an increased food crop are im-
proved, lie added.
In an interview later, Prof.
Wolff expressed deep concern at
the recent events in Czechoslo-
vakia. He said the French people
have always felt a strong bond
of friendship with the Czechs and
regret their part in the Munich
Pact of 1938, which they feel has
a direct bearing on the recent
Communist coup.
Student Life
In regard to the student life in
France, Prof. Wolff said there has
been a tremendous increase in the
enrollment of colleges and univer-
sities. He termed their living con-
ditions as fairly good, but indi-
cated that a severe shortage of
equipnent hampers scientific
The student outlook for the fu-
ture, Prof. Wolff said is "black."
'hey are uncertain what awaits
them, but fear is not security, he
Tired Cabbie,
When a taxi driver is so tired lie
can't tell the difference between
an apartment house and a tele-
phone pole, he really is sleepy!
Sheriff's officers ticketed Guy
J. Greer, 1322 Oakman, Willow
Run, on a charge of leaving the
scene of an accident after he had
allegedly rammed a Willow Run
apartment building at 8:30 a.m.
According to Sheriff's officers,
Greer stated that he had been
driving since 6 a.m. the previous
day, thought he had str'uck a
telephone pole and went home to
go to bed.
Damages to Greer's cab was es-
timated at $100.

funds Western European countries
would get under the Marshall
The President's appeal came as
Republicanx members of the House
Foreign Affairs Committee gave
serious thought to U. S. military
backing for any country in the
world which is threatened by com-
munist pressure.
This worldwide extension of the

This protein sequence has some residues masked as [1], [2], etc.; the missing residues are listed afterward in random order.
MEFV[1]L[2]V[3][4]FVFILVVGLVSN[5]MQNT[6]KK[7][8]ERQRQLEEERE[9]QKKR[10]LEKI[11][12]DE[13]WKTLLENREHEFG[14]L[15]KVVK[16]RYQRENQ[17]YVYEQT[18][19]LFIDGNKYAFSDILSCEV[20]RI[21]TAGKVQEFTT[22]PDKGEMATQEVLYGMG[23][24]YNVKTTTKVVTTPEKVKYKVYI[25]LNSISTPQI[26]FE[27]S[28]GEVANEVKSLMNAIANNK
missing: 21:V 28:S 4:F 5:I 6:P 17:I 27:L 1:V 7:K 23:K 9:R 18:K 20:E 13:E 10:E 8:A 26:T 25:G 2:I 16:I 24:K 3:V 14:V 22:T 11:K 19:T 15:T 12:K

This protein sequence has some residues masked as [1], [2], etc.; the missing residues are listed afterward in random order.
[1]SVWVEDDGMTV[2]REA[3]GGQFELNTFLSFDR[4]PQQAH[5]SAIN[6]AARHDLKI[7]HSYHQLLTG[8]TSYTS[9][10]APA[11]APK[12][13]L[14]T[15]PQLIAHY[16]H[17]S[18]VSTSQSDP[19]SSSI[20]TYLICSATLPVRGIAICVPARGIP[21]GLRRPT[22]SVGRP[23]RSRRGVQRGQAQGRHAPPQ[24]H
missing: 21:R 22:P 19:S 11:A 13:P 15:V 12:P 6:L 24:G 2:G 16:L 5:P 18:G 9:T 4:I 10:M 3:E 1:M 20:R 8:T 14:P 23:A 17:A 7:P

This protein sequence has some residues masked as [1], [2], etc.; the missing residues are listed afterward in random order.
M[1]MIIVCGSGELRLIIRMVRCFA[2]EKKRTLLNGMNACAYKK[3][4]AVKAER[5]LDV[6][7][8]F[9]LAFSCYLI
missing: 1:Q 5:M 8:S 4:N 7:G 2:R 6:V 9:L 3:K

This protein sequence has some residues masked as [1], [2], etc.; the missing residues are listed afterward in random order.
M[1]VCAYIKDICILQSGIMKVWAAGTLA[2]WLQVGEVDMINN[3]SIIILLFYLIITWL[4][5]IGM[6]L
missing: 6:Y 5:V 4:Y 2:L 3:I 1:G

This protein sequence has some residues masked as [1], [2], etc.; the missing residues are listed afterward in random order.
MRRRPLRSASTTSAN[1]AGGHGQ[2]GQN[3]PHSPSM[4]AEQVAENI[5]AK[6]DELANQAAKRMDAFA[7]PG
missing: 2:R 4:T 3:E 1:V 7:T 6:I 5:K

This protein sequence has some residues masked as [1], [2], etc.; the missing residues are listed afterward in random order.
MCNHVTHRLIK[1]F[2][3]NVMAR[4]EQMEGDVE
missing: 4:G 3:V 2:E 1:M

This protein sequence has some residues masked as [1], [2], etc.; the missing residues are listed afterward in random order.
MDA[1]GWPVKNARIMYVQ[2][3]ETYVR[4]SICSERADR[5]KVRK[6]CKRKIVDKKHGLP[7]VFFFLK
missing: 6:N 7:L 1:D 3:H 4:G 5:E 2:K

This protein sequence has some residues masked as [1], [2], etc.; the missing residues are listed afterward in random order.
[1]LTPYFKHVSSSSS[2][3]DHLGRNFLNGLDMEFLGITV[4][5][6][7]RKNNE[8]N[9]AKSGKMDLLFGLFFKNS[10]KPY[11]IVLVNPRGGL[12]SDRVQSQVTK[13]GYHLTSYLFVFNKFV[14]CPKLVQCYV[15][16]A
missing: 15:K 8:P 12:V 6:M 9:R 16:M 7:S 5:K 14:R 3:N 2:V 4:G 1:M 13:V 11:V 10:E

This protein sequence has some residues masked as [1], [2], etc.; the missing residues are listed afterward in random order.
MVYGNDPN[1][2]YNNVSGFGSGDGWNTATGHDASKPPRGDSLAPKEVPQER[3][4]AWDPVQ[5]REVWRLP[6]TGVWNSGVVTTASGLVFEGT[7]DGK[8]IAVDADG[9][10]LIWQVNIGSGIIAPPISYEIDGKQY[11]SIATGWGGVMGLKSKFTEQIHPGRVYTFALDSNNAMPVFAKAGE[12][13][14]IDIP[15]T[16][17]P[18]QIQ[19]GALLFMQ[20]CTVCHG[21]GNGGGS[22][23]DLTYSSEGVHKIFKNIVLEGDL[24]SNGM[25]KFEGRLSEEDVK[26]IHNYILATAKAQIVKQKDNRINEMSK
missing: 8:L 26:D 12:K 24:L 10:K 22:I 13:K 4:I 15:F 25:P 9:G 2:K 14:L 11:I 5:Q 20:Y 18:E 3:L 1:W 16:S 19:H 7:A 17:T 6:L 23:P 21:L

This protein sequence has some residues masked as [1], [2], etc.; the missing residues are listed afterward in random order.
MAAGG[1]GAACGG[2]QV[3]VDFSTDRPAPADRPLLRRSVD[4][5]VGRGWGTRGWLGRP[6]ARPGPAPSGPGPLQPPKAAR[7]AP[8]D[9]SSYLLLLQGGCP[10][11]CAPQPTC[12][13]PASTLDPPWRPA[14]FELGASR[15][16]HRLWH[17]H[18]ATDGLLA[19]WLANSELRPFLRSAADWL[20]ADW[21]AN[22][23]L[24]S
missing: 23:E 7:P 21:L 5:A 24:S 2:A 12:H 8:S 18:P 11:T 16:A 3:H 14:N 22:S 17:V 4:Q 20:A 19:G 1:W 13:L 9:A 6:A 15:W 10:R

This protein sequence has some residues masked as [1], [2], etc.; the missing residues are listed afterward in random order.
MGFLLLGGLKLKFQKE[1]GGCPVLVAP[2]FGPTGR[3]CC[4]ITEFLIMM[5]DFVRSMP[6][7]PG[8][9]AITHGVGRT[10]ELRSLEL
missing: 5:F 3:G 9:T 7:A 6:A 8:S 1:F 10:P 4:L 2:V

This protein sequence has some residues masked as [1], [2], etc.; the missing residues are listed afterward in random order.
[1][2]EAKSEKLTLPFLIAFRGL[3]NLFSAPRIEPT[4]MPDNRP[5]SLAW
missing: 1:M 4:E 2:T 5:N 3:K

"Truman Doctrine"-which will
be one year old tomorrow-was
proposed at a meeting to seek
quick action on the European Re-
covery Program (ERP) known as
the Marshall Plan.
Aid Plan Out
Chairman Eaton (Rep., N.J.)
said after a second meeting, how-
ever, that the world-wide aid plan
is "out the window for right now."
But the group decided definitely
to include military aid to China
in the House Bill-a step that has
been urged by General Douglas
MacArthur and others.
Eaton said the aid bill will be
divided into two sections:
One will cover "economic relief
and assistance for western Eu-
rope and China."
The other bill provides for mil-
itary aid to China, Greece and
Taft sponsored the measure on
behalf of himself and about 20
other members as the Senate got
ready for the first of two expected
night sessions.
Spring Storm
Engulfs Area;
Cold T'o Persist
Ann Arbor was more annoyed
than damaged to find its lawns
and streets hidden beneath a fresh
half inch of snow yesterday.
But in other sections of the
Midwest, traffic was halted,
schools closed and utilities im-
paired as the worst March bliz-
zard in years swept across the
country from New Mexico to the
Canadian border, according to the
Associated Press.
In many parts of Ohio, the
freakish unseasonal snow-Spring
is only nine days away--was' from